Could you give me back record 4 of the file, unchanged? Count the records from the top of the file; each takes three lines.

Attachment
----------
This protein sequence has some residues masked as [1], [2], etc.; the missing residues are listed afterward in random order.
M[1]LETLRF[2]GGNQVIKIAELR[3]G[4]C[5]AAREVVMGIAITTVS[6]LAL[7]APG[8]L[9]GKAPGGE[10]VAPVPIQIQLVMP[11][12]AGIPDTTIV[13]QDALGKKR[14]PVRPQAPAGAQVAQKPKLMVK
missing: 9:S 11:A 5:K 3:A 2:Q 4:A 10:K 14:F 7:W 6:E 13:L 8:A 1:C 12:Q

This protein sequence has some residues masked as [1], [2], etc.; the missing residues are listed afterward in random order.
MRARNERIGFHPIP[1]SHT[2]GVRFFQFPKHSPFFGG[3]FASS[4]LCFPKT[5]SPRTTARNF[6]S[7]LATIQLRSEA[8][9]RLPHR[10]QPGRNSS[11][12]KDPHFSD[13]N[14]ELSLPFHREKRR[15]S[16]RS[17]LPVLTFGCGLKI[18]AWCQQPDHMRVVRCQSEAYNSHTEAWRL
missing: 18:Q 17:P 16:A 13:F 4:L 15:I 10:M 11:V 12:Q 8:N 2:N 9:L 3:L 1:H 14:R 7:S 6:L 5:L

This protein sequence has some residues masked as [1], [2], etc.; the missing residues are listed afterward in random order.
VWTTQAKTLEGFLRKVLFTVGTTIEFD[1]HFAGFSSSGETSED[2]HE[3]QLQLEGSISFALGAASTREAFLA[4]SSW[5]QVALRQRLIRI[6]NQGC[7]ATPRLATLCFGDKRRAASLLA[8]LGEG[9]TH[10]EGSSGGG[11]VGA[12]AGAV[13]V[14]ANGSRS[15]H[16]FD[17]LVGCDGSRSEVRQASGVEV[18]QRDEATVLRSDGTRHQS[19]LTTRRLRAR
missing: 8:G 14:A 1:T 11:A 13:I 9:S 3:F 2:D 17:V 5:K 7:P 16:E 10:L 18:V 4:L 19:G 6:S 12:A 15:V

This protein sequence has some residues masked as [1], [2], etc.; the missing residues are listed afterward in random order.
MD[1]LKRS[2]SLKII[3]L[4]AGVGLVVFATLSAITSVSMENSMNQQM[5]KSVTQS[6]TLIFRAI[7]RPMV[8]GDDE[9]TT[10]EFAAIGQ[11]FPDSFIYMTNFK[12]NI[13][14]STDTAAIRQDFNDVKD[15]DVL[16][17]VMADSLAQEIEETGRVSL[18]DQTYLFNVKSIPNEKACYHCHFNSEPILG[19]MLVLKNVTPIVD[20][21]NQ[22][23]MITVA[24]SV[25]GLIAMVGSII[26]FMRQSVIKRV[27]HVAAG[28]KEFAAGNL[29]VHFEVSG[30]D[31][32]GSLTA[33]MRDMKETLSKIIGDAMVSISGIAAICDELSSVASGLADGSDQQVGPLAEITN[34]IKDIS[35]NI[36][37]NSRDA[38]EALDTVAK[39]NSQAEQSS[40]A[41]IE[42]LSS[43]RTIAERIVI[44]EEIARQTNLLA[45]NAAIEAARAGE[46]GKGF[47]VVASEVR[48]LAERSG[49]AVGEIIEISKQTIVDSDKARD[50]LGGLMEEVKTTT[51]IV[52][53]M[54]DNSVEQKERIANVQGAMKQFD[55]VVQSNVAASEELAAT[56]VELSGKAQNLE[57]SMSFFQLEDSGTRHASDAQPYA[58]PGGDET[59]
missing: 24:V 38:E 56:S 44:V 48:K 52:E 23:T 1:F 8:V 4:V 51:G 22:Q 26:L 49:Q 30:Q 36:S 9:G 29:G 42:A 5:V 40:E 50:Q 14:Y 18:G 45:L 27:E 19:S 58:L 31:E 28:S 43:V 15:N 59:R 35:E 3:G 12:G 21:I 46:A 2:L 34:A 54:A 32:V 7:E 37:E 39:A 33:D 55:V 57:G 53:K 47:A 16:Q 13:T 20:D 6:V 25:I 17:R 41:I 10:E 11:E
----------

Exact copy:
This protein sequence has some residues masked as [1], [2], etc.; the missing residues are listed afterward in random order.
MD[1]LKRS[2]SLKII[3]L[4]AGVGLVVFATLSAITSVSMENSMNQQM[5]KSVTQS[6]TLIFRAI[7]RPMV[8]GDDE[9]TT[10]EFAAIGQ[11]FPDSFIYMTNFK[12]NI[13][14]STDTAAIRQDFNDVKD[15]DVL[16][17]VMADSLAQEIEETGRVSL[18]DQTYLFNVKSIPNEKACYHCHFNSEPILG[19]MLVLKNVTPIVD[20][21]NQ[22][23]MITVA[24]SV[25]GLIAMVGSII[26]FMRQSVIKRV[27]HVAAG[28]KEFAAGNL[29]VHFEVSG[30]D[31][32]GSLTA[33]MRDMKETLSKIIGDAMVSISGIAAICDELSSVASGLADGSDQQVGPLAEITN[34]IKDIS[35]NI[36][37]NSRDA[38]EALDTVAK[39]NSQAEQSS[40]A[41]IE[42]LSS[43]RTIAERIVI[44]EEIARQTNLLA[45]NAAIEAARAGE[46]GKGF[47]VVASEVR[48]LAERSG[49]AVGEIIEISKQTIVDSDKARD[50]LGGLMEEVKTTT[51]IV[52][53]M[54]DNSVEQKERIANVQGAMKQFD[55]VVQSNVAASEELAAT[56]VELSGKAQNLE[57]SMSFFQLEDSGTRHASDAQPYA[58]PGGDET[59]
missing: 24:V 38:E 56:S 44:V 48:K 52:E 23:T 1:F 8:V 4:V 51:G 22:Q 26:L 49:Q 30:Q 36:S 9:G 29:G 42:A 5:V 40:E 50:Q 14:Y 18:G 45:L 27:E 19:S 58:L 31:E 28:S 43:V 15:N 59:R 35:E 3:G 12:G 21:I 46:A 2:L 34:A 54:A 32:V 7:E 37:E 39:A 33:D 55:V 57:G 53:K 47:A 16:Q 13:T 20:D 6:V 25:I 17:R 41:I 10:E 11:E